Verb Ballets Presents “K281,” Set to Mozart Piano Sonata as Centerpiece of Upcoming Perfomance

Fri 4/27 @ 8PM

We spent a couple of hours at Verb Ballets’ studio recently, watching rehearsals of Adam Hougland’s K281, a dance set to Mozart’s Piano Sonata No. 3, K281, which will be part of Verb’ upcoming performance at Akron’s E.J. Thomas Hall.

Hoagland originally set K281 on Cincinnati Ballet where it premiered in 2007. Setting K281 on Verb is Jill Marlow Krutzkamp who danced in the original cast. Our visit was early in the rehearsal process, so we set up a phone interview with Krutzkamp to get a more complete idea what to expect of the actual performance.

CoolCleveland: Does the dance use all 14 minutes and all three movements of Mozart’s sonata?

Jill Marlow Krutzkamp: Yes. There are three couples and each couple is the lead for one of the movements with the other couples coming in and out. For the first movement it’s Kate Webb and Nathanael Santiago; for the second movement, the adagio movement, it’s Kelly Korfhage and Antonio Morillo; and for the third movement it’s Lieneke Matte and Michael Escovedo.

CC: Is this dance a music visualization?

JMK: Yes, very much so. Adam is super musical. He often finds a really good way to match the dancers’ movement with the music. Sometimes he makes the audience laugh with matches that are particularly quirky or witty. This dance is very thought out and a lot of effort has gone into making sure that a certain leg movement goes with a particular musical note, something that distinguishes this piece from many others. It makes sense to the audience but during rehearsals we often have to say, “Do you realize you were a count late?”

CC: Any narrative content in this dance?

JMK: Not much, but I think that Adam did want the audience to pick up on the emotional differences between the three couples. The second couple is having trouble — she goes to him and then turns her back — but the first couple is playful and the third couple is comical, like a couple of kids going after each other on the playground.

CC: You were starting to say something more about the music.

JMK: Once I started counting the music I noticed that melodies often repeat with slight variations. For instance, there’s transitional music between the first and the second couples and that same music repeats — with variations — between the second and the third couples. So Adam uses that transitional music to bring the couples in and out.

CC: We’ll watch for that. Also, we noticed when you counted for rehearsal that you might count in eights for a while but then there would be a ten or a twelve. So counting this score must involve some study.

JMK: Absolutely! Dancers don’t always count the way a music director would, but eventually it’s all got to come out the same. As dancers we typically count sixes as twelves because it’s easier to remember.

CC: Adam’s choreography in K281 uses a lot of original, unconventional partnering material and that reminded us of your husband, Anthony Krutzkamp, in his piece for Verb, Similar. Would you care to comment?

JMK: We worked a lot with Adam, and Anthony is definitely influenced by him. Typically choreographers play off of each other and then find their own voice. At this point I think that Adam and Anthony each have a unique voice but both men are especially good at finding fluid transitions into and out of lifts. Those transitions might be challenging for the dancers to learn but in the end it all looks easy to the audience and that’s the goal.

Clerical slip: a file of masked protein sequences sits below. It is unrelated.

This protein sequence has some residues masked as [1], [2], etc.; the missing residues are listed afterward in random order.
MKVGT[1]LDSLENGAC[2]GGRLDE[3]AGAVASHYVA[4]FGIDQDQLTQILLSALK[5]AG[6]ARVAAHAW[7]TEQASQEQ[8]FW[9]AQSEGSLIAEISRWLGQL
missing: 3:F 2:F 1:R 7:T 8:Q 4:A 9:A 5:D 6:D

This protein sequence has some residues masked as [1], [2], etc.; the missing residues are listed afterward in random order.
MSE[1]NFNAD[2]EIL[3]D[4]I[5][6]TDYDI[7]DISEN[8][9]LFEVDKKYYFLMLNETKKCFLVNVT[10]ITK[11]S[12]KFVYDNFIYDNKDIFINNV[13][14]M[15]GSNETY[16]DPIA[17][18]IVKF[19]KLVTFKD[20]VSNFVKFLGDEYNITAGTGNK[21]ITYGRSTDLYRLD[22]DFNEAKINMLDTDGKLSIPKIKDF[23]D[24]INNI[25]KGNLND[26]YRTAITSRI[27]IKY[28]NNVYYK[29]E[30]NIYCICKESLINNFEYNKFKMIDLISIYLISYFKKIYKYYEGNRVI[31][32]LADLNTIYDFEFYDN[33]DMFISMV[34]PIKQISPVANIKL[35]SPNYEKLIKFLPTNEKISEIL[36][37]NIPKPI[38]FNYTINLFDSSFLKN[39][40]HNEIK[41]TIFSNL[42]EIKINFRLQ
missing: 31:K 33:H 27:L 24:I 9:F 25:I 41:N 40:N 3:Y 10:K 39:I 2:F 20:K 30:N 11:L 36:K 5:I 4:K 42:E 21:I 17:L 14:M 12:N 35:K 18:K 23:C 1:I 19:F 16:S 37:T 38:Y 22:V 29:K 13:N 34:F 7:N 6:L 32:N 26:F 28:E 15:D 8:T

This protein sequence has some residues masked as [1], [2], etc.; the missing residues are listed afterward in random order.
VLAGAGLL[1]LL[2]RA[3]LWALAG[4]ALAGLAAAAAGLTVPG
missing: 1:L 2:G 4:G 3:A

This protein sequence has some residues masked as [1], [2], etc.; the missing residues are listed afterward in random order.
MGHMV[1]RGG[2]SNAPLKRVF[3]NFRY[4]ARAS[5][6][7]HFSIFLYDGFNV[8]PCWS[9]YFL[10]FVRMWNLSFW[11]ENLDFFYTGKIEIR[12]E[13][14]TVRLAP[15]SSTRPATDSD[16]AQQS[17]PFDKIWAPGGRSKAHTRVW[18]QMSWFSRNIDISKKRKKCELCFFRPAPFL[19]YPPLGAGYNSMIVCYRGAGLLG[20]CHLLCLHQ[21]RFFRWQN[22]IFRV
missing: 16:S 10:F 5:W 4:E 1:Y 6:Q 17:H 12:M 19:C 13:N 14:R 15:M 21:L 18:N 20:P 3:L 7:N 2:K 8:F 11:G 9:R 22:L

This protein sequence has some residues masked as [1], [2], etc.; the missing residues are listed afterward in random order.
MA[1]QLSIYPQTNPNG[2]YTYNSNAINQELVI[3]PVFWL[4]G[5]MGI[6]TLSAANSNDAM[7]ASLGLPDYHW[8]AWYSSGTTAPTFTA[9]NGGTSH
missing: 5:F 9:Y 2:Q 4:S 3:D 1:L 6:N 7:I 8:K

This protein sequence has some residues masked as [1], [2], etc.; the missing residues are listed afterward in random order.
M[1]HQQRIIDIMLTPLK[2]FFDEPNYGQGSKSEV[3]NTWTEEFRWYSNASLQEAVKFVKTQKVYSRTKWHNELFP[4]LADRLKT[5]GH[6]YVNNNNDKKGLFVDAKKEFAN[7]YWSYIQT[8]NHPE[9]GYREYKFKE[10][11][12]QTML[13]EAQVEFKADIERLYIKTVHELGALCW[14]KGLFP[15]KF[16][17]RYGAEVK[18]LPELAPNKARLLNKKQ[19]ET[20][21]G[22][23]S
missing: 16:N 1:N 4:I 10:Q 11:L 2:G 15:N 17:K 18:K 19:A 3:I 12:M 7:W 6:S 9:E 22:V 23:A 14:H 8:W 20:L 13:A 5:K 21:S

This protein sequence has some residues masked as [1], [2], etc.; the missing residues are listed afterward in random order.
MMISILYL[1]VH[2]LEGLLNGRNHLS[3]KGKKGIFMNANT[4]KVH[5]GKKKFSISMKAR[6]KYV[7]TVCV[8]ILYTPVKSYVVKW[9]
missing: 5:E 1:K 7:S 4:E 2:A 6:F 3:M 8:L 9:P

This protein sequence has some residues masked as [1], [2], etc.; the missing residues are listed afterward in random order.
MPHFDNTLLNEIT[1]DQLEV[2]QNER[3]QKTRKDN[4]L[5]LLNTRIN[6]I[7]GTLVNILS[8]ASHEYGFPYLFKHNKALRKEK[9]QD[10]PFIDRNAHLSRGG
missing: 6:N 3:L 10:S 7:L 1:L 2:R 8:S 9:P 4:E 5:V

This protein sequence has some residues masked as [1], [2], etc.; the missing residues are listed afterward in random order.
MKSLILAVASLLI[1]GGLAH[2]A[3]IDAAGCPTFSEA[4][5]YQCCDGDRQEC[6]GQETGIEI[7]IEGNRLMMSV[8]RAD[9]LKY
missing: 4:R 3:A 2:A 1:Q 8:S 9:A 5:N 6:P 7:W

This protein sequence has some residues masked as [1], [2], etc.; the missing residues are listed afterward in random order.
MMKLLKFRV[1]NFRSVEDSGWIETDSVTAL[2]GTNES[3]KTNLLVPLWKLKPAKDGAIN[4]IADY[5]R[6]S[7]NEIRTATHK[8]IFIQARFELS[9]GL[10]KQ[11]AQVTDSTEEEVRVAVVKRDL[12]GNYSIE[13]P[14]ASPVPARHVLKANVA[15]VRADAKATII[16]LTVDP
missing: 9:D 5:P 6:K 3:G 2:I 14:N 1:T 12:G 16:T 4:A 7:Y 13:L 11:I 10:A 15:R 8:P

CC: On paper, it’s not difficult to build a case for Hougland’s work. He receives positive reviews in the New York Times, his choreography wins major awards, and he choreographs for prestigious companies. But you’ve danced his choreography, so you know it from the inside. How would you describe what’s good about Adam Hougland’s work?

JMK: As we said, Adam is really good at introducing thematic material and then bringing those themes back in a way that creates continuity as opposed to just a bunch of steps. And we already mentioned how Adam comes up with really neat lifts and transitions into and out of those lifts.

Also, Adam is a really great person to work with. He’s worked with big, huge companies, with small companies like Verb, and with schools like Juilliard. He wants what he wants but he’s very adaptable from place to place. Everywhere he goes he creates a healthy atmosphere that contributes to that final product.

CC: So, what’s your advice to our readers watching K281?

JMK: I’d tell them to sit back and enjoy great choreography, beautiful music, and dancers implementing the movement.

CC: Please tell our readers about your blog, dancehealthier.wordpress.com/.

JMK: I wanted to give dancers a place to read about different ways to create balance and wellness. So, different topics: how to prevent injuries; how to deal with having an injury; how to balance yourself out in a world of critique and competition.

CC: Cool. We hear your daughter in the background. How old is she?

JMK: She’s almost two. The terrible twos.

CC: Any ballet talent apparent yet?

JMK: Anthony likes to show her feet off. We call them banana feet. You know, high arches, good for ballet. And she definitely has a lot of energy, so we’ll see.

Verb Ballets performs K281, Heinz Poll’s Eight by Benny Goodman, and Tommie-Waheed Evans’ Dark Matter at Fri 4/27 @ 8pm at E. J. Thomas Hall in Akron. Tickets are $17-$35; go to uakron.edu/ej.

[Written by Elsa Johnson and Victor Lucas]

Post categories:

Leave a Reply

Comments

comments